Sephora is restructuring, the company has confirmed to WWD.
The beauty retailer has cut 117 full-time jobs, about 7 percent of the corporate workforce, including some roles related to J.C. Penney stores, the company said.
As part of the plan, Sephora has created 132 new full-time roles. Terminated employees “will have the opportunity to interview for the newly created full-time positions,” the company said.
Sephora has faced challenges as a result of the coronavirus, but the company said it had been reviewing its corporate structure for “over a year” as it looked to grow in a “rapidly evolving environment.”
COVID-19 has affected all retailers, but before the pandemic in the U.S., Sephora had found itself in stiff competition with Ulta Beauty, which had gained traction with shoppers and brands in the U.S. over the past few years.
“The COVID-19 pandemic has had a profound impact across the retail industry and required that we accelerate our review,” Sephora said in a statement.
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The goal is for Sephora teams to be more effective and agile, and better positioned for the future, the company said. “We will have leaner and more dynamic teams, with a sharp focus on the new environment that all retailers face, as well as new centers of excellence in areas of growing importance to the business — store and online experience.”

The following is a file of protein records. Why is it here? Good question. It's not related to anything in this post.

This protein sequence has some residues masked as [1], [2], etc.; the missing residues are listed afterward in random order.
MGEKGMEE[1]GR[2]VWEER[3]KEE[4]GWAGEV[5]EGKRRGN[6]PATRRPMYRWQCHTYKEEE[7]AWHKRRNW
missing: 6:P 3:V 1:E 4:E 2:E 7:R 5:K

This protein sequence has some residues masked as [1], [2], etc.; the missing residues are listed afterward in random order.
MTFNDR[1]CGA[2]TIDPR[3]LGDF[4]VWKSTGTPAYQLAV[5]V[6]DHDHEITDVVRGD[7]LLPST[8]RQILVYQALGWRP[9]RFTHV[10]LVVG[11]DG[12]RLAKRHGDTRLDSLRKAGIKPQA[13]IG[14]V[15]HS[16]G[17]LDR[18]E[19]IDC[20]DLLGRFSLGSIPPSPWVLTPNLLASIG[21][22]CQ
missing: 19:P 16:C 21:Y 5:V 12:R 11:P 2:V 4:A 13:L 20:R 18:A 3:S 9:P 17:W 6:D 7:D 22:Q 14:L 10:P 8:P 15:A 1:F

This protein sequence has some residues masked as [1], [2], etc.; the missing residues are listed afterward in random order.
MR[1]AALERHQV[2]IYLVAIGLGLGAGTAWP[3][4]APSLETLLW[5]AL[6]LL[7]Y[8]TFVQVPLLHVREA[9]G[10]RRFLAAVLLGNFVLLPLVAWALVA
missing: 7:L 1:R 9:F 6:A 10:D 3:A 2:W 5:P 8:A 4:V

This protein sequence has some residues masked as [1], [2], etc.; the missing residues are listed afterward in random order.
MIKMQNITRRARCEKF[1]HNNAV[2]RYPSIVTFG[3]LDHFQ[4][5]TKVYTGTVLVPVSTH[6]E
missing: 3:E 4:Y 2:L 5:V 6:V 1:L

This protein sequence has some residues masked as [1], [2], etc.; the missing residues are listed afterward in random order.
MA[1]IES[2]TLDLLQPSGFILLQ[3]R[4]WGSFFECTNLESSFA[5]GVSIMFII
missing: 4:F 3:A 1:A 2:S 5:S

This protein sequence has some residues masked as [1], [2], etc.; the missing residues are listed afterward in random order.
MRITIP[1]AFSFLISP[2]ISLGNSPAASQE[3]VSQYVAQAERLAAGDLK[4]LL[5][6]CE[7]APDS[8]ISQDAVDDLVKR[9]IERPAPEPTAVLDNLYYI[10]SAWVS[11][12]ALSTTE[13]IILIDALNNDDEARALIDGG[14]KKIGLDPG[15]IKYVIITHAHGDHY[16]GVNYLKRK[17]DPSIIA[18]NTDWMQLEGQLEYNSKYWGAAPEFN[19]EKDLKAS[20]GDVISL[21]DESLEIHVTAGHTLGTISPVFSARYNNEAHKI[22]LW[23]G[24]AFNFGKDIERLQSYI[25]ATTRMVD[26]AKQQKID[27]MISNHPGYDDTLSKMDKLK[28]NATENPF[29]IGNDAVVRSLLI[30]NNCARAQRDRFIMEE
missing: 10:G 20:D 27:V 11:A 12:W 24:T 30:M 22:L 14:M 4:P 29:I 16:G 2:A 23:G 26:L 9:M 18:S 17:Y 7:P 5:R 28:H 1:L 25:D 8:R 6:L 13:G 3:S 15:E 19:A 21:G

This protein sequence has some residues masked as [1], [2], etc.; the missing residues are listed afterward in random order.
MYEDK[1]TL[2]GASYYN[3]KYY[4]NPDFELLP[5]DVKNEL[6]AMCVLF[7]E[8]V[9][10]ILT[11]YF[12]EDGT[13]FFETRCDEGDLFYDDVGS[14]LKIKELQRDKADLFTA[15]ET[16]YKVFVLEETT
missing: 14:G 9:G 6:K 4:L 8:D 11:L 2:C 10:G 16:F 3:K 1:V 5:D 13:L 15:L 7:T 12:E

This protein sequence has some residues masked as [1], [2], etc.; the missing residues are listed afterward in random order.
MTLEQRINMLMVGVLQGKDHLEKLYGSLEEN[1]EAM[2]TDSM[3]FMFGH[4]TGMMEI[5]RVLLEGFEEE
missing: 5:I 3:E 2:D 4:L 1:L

In adding the 132 roles, Sephora said it would decrease reliance on contractors and remove “certain roles that are no longer aligned with our changed priorities. These new positions present opportunities for mobility within the organization, as well as recruitment of more diverse talent,” the company said. When it responded to Sharon Chuter’s Pull Up for Change initiative, Sephora said 6 percent of employees across store, distribution and corporate leadership were Black.
“While we have approached this reshaping purposefully and we are confident these organizational changes will enable Sephora to evolve, these were exceptionally difficult decisions to make,” the company said in a statement.
Sephora temporarily closed stores due to the COVID-19 pandemic, and laid off part of its store workforce. Corporate employees also took pay cuts as the company worked to navigate through the pandemic.
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